• “That’s like a $30K build” 
  • “This home should never exceed $50K”
  • “Even he’s laughing”
  • “It’s basically a Home Depot shed”
  • “You lost me at Texas”
  • “$136K is insane”
  • “Our parents bought our childhood homes for 100K back in the day. Our generation is forced to buy sheds for 140K”
  • “$1,000/month for 45 years”
  • “They just made a trailer park that has two stories”
  • “Parking gonna be wild” 
  • “I’d cry every night”
  • “My first house in Minecraft”

That said, not all the comments were negative:

  • “Hey, you know what, even if it SHOULDN’T be priced as it is, it still fills a huge gap in the housing market, so I respect it”
  • “Y’all are trippin. Let’s say you’re single and make $4000 a month. Sit on it for 5-10 years and you should be able to upgrade and sell this to a new one”
  • “Can you make some in southern California?”
  • “Not bad, IMO. Easy way to start building equity / sell once you need to buy bigger”
  • “People that comment ‘It’s too much’ don’t understand what’s out there now. Everything went up”

Some also compared the home and its price to comparable options elsewhere: 

  • “That in Illinois is $2000 a month” 
  • “This would be $300K or more in Oregon”
  • “1 million dollars in Toronto”

And some offered a suggestion for future developments: 

  • “Why not just get rid of the space between and make cool rowhomes like in San Francisco? This just feels like the worst of both worlds”
  • “We need row houses! The setbacks are taking up too much space.” 

And at least one commenter saw an investment opportunity: 

  • “Buy it rent it”

Don’t shoot the messenger 

Whatever your thoughts on the property and its price, one thing should be obvious: it’s not Billy Rojo’s fault that some of today’s affordable homes are smaller—and often in less desirable areas—compared to just a couple of years ago. 

Let’s not even bring our parents into this. Far too many commenters were quick to describe this deal as insane simply because of what their parents paid for their first home…decades ago.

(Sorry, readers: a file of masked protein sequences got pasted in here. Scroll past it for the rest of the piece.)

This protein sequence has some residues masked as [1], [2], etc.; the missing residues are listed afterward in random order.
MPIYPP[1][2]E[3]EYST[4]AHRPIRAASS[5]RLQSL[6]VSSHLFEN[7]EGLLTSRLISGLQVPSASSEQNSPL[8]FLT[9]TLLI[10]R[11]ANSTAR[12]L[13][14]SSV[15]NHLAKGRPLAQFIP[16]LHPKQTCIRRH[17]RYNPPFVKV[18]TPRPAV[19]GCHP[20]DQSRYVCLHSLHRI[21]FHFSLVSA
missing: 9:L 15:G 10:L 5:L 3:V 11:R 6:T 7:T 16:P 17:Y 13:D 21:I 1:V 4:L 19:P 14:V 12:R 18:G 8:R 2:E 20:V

For those who object to the size or design of this home, addressing the people responsible for either seems like a more constructive approach. Billy Rojo posted his tour in the hope of attracting buyers who are interested in the new properties he’s marketing. 

He’s not the problem. And people who don’t like the home he’s touring are not his intended audience. 

It’s completely understandable that buyers are frustrated with today’s housing market. Some even want it to crash

So, what can you do?

Talk to the people in your local government about what they can do—and what you can do—to promote the construction of more affordable and more attractive housing options in your area. 

Meanwhile, keep yourself informed on what’s happening in the housing market—at the local and macro level—by tuning in to the daily Hot Sheet. BAMx members can even download the slides featured in each episode and share them with the people in their community. 

And don’t forget the weekly episode of the Knowledge Brokers Podcast. Because the company you keep includes the people behind the content you consume. And the people behind these podcasts are the best in the business.